As long as we in higher education continue to teach students how to use the available media forms for critical engagement and the growth of knowledge, and not just for passive consumption or market manipulation, then we can continue to realise the potential for civic emancipation and intellectual freedom. Just look at The Handmaid’s Tale, Humans, The Slap or Go Back to Where You Came From.
How do you think your book has affected academia?
Well, we did get in at the start of something big! Reading Television was published in the context of two major changes in higher education in the UK and also internationally.
The first was the move to open the curriculum to cover new technologies and service industries that were increasingly significant to the economy, including the media. The second was the decision to open higher education to more students, not only to improve the capability of the workforce but also to extend opportunities across old-fashioned class, gender and ethnic lines.
It has to be said that the most prestigious universities were also the most resistant. Vocationally oriented polytechnics and institutes of technology like WAIT in Australia took the lead, teaching new things to new students, most of whom were the first in their families to attend college.
At the same time, we drew our methodology from numerous existing disciplines, bringing social and technological sciences into close contact with the arts, humanities and cultural critique for the first time. Eventually these interdisciplinary approaches evolved into stand-alone disciplines, which have become popular, influential and increasingly rigorous in their own right.
You are now the program leader of cultural science at Curtin’s Centre for Culture and Technology (CCAT). Can you describe exactly what cultural science is, and what you’re hoping to achieve as program leader?
Cultural science is an attempt to develop a systematic and evolutionary approach to cultural phenomena. It’s all part of a much longer process of “de-centring” the human individual.
That process began in the Renaissance – with Copernicus decentring our place in the cosmos – and has continued throughout modernity, with Darwin, Marx and Freud, who demonstrated that the individual is not the author of their own life, history or consciousness. It is clear that culture does not belong to a person or even a nation, but is globally distributed.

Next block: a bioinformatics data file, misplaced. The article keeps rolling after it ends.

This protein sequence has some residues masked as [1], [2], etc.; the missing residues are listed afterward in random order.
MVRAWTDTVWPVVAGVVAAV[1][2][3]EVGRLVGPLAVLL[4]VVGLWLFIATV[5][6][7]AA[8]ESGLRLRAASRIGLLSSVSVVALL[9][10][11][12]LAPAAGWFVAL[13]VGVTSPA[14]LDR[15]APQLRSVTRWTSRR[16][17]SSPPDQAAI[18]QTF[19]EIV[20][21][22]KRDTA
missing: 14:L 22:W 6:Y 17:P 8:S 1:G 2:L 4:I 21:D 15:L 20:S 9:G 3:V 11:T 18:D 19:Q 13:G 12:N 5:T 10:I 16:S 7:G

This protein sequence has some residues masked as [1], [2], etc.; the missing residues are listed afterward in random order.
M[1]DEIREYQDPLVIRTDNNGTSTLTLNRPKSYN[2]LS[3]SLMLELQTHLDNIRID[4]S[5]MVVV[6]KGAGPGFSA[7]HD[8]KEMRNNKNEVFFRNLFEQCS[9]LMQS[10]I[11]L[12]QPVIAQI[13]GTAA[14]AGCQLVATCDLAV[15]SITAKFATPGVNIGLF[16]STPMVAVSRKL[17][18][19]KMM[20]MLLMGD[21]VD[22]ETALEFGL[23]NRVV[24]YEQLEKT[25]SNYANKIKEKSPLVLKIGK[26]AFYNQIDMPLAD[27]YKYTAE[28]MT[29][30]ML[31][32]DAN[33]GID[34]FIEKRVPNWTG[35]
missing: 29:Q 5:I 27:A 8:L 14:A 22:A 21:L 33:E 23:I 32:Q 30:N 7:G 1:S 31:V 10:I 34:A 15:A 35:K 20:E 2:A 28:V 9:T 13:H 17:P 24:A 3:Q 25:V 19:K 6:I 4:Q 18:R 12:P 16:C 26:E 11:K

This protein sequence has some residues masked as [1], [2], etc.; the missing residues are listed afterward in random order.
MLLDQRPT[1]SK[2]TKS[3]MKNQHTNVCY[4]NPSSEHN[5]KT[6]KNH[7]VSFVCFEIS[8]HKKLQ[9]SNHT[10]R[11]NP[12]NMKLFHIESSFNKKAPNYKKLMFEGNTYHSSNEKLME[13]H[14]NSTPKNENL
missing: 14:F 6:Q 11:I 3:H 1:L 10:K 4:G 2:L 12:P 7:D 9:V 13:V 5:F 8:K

In this context, culture needs to be seen as a planetary and interspecies phenomenon. It is clear from Artificial Intelligence and robotics, as well as from new work in “post-humanist” studies led by Matt Chrulew at CCAT, that culture cannot be confined to humans, but applies both to other lifeforms and to AI.
How these large-scale, evolutionary systems work, and how we can make the best use of them without destroying the environment, is the objective of cultural science.
On a practical note, Cultural Science is also a new journal, recently relaunched by CCAT, in which some of these ideas are explored.
You’ve authored 30 books, but Reading Television was your first. What does it mean to you?
Reading Television remains an important turning point for me. I was trained in the literary and historical study of Shakespeare and Elizabethan drama. But with this book, John Fiske and I applied that training to the popular drama and storytelling of our own times.
This caused quite a stir. Reading Television was reviewed in every type of outlet from the daily newspapers to Time Out. It has been adopted for courses throughout the world. It went on to become a major international bestseller and has been translated into many languages.
It has never been out of print since the day it was published 40 years ago, and is still cited in media research, with more than 2,000 citations on Google Scholar.
If you’re interested, you can purchase the book from Routledge and other online book sellers, or borrow it from the Curtin University library.